'No Country for Old Men,' 11/9: The mighty Coen brothers have been in a rut. Their last two films, "Intolerable Cruelty" and "The Ladykillers," both big-studio comedies, flopped. But they're back on familiar ground with this eye-popping adaptation of Cormac McCarthy's brutal thriller about a Texas man who finds a case of drug money, then goes on the run from a sheriff and a killer. Tommy Lee Jones and Josh Brolin costar, but the film belongs to Javier Bardem, whose insanely terrifying killer turn is an instant classic.
'Lust, Caution,' 9/28: Once Ang Lee became the first nonwhite filmmaker to win an Oscar for best director, the sensible career move would've been to sell out and do a "Harry Potter" movie. Instead, his "Brokeback Mountain" follow-up is this period spy thriller filmed entirely in Chinese and featuring an all-Asian cast. Lee pulled off this trick before with "Crouching Tiger, Hidden Dragon." Then again, that movie had kung fu. "Lust, Caution" is a World War II melodrama about a young woman who volunteers to seduce, and kill, a dissident Shanghai politician, played by Tony Leung ("Hero"). Consider us excited, nervous.
'There Will Be Blood,' 12/26: Five years after his last film, Paul Thomas Anderson abandons the San Fernando Valley, the setting of "Boogie Nights" and "Magnolia," for the oilfields of California in the early 20th century. Daniel Day-Lewis stars as an ambitious prospector who runs roughshod over everyone in his rise as an oil baron. Partly based on Upton Sinclair's 1927 novel "Oil!," it's a change of pace for the director, but as usual he's tackling big issues: oil, religion, family, capitalism. And, apparently, spilling plenty of blood.
'The Golden Compass,' 12/7: If you're not familiar with author Philip Pullman's mesmerizing young-adult trilogy "His Dark Materials," this adaptation of the first book might seem like a bid to recapture some "Lord of the Rings" box-office magic. But this isn't some two-bit knockoff. Literary critics around the world consider Pullman to be a modern-day Tolkien, and "His Dark Materials," the tale of an irascible girl named Lyra who investigates why children are disappearing all over England, is Pullman's masterpiece. Written and directed by Chris Weitz ("About a Boy"), the film stars Nicole Kidman as Lyra's mother, the villainous Miss Coulter, and Daniel Craig as her globe-trotting father.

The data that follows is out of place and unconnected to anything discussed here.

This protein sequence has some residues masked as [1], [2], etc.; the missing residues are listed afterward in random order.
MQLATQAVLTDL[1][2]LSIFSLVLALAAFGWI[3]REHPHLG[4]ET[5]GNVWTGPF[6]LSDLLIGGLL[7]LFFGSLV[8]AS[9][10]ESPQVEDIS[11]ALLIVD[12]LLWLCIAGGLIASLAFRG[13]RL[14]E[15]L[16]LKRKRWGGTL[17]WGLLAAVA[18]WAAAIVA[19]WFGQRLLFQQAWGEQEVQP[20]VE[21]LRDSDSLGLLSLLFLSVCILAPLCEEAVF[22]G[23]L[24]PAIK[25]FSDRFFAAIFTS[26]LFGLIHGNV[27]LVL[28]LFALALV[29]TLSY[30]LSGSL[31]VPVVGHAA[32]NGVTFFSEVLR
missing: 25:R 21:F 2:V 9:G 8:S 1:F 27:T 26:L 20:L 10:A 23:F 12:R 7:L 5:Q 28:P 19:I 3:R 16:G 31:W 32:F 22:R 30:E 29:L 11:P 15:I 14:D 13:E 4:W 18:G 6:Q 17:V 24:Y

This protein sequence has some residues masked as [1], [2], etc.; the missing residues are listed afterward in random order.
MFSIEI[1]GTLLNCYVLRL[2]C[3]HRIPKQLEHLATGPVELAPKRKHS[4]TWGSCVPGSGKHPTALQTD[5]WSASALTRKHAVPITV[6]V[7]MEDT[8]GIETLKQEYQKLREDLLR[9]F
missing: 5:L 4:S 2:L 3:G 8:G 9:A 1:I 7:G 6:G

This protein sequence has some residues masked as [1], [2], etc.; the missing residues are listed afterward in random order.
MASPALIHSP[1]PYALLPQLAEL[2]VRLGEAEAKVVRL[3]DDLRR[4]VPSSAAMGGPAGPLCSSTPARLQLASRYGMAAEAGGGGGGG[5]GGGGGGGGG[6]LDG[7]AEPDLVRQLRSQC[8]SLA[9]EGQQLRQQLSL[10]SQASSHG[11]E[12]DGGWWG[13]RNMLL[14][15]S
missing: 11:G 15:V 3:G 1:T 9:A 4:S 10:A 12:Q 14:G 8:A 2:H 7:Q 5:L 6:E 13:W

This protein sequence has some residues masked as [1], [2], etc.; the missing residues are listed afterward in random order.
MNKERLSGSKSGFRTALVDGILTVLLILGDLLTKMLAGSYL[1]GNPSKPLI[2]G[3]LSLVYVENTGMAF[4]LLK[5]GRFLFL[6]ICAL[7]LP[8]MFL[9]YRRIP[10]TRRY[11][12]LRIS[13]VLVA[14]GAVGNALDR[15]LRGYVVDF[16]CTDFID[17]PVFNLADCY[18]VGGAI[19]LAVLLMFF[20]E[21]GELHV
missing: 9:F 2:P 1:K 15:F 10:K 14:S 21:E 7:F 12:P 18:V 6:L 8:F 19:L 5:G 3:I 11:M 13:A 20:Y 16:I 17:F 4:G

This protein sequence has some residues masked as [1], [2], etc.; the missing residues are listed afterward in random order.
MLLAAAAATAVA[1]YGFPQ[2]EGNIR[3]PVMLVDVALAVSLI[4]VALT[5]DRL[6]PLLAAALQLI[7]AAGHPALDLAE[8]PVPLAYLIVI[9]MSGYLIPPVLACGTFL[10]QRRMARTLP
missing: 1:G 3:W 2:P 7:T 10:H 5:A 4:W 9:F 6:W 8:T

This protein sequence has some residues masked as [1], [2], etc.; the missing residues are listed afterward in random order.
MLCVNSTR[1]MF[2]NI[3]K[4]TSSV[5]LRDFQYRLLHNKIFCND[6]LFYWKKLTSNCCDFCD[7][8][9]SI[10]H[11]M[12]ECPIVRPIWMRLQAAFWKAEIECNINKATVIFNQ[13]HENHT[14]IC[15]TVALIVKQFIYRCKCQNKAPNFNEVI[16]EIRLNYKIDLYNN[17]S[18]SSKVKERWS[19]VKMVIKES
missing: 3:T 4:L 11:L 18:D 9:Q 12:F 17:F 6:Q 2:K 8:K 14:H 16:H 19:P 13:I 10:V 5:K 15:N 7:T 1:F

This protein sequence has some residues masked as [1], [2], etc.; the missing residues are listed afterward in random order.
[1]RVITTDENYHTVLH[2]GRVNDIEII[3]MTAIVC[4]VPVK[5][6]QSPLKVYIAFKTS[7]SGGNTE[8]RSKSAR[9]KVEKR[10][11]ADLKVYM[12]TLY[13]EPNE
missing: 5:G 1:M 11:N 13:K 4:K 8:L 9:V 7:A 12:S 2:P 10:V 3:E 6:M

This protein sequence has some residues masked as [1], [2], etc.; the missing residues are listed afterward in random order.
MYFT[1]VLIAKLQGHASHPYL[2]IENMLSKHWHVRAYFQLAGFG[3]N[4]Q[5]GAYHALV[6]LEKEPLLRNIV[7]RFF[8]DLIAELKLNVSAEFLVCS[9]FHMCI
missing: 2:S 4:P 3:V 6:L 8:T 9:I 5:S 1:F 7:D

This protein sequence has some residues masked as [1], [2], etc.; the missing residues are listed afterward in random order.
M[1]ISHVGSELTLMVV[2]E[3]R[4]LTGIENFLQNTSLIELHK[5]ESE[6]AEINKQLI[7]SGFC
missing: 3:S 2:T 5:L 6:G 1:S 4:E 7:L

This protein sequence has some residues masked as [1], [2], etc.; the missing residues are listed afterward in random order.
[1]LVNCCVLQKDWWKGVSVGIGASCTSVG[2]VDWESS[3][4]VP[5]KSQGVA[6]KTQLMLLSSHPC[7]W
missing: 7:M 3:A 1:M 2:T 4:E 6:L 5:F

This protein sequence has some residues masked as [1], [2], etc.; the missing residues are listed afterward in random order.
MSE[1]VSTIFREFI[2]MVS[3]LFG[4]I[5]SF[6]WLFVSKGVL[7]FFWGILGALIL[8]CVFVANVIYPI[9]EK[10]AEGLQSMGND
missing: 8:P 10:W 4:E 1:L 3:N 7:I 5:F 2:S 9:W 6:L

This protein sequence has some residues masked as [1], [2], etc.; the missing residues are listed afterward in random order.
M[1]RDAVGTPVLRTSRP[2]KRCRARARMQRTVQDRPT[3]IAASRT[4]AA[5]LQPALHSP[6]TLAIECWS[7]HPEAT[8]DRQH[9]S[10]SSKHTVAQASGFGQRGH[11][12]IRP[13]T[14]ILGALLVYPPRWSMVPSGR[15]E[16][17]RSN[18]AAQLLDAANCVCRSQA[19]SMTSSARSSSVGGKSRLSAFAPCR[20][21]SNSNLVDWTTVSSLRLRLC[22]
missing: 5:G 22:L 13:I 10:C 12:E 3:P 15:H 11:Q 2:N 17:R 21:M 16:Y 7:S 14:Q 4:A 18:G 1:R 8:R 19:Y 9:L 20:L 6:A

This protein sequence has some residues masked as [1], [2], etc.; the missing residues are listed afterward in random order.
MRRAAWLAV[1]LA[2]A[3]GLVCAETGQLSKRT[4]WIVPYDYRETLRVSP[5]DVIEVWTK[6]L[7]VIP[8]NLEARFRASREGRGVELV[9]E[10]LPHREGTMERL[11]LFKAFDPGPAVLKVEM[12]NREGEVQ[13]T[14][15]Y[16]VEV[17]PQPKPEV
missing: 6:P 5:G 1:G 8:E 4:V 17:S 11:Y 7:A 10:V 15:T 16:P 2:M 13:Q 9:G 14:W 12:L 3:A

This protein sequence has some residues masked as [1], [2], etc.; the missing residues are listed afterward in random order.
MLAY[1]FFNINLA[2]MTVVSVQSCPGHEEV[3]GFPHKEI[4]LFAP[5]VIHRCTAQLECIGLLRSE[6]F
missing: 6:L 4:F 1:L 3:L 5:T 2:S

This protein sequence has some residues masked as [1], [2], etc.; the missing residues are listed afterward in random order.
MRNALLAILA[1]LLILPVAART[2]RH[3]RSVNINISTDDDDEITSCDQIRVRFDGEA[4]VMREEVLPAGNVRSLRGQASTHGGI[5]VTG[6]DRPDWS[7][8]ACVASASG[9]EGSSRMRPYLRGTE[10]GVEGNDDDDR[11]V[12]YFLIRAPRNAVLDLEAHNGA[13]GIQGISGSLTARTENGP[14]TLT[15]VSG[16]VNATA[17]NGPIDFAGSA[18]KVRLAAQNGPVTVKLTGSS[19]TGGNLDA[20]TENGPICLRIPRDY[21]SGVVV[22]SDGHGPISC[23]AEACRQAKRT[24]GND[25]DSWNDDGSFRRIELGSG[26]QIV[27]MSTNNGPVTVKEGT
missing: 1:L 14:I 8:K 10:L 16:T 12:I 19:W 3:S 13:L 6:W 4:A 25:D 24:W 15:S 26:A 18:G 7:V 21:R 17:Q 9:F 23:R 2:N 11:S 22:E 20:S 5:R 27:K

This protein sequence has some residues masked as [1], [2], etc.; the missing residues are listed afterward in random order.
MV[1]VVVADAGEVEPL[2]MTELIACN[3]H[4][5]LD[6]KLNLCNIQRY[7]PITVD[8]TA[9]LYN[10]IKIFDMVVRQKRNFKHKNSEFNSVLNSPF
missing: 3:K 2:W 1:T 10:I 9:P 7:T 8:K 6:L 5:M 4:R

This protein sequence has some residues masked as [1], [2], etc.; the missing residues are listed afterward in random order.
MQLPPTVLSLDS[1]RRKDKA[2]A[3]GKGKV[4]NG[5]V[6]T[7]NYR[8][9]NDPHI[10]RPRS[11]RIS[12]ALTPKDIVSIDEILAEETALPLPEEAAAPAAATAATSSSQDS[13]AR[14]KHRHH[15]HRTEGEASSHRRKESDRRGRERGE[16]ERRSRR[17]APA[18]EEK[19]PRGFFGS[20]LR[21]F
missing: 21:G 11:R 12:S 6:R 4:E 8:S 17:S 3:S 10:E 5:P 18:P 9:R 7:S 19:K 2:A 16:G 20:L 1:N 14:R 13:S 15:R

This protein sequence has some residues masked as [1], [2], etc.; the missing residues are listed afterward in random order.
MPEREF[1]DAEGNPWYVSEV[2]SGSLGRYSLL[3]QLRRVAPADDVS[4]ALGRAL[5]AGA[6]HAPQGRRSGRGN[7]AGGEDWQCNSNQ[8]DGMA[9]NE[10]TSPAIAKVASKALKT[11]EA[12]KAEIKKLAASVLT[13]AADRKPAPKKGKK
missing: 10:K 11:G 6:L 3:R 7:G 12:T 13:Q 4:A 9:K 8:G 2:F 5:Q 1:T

'Margot at the Wedding,' 11/16: If you liked "The Squid and the Whale," you won't want to miss Noah Baumbach's latest seriocomedy about smart, neurotic people messing with each other's heads. This one stars Nicole Kidman (again) as the title character, a high-strung New York novelist off to the wedding of her estranged sister (Jennifer Jason Leigh, the director's wife). Kidman doesn't approve of the prospective groom (uber -slacker Jack Black), and she isn't shy about saying so. Family relations go from gnarly to gnarlier. Baumbach's movie has been selected for the New York Film Festival, and those folks are picky .
'The Diving Bell and The Butterfly,' 12/19: Artist Julian Schnabel's "Before Night Falls" showed he was as formidable with a camera as a canvas. To judge from its reception at the Cannes film festival, "The Diving Bell and the Butterfly" is another out-of-the-ordinary experience. The superb French actor Mathieu Almaric stars as the womanizing editor of Elle magazine who suffers a stroke that paralyzes his entire body. But he can communicate by blinking his one good eye, and with that eye he wrote the acclaimed memoir that's the basis for this movie. If that sounds grim--well, at least the cast is filled with beautiful women.
'Lions For Lambs,' 11/9: The Iraq War began in 2003. By 2004, it was a mess. Given that movies take about three years to make, start to finish, we should expect Hollywood to begin delivering Iraq War movies by the bushel right about ... now. And here they come. 'RENDITION,', …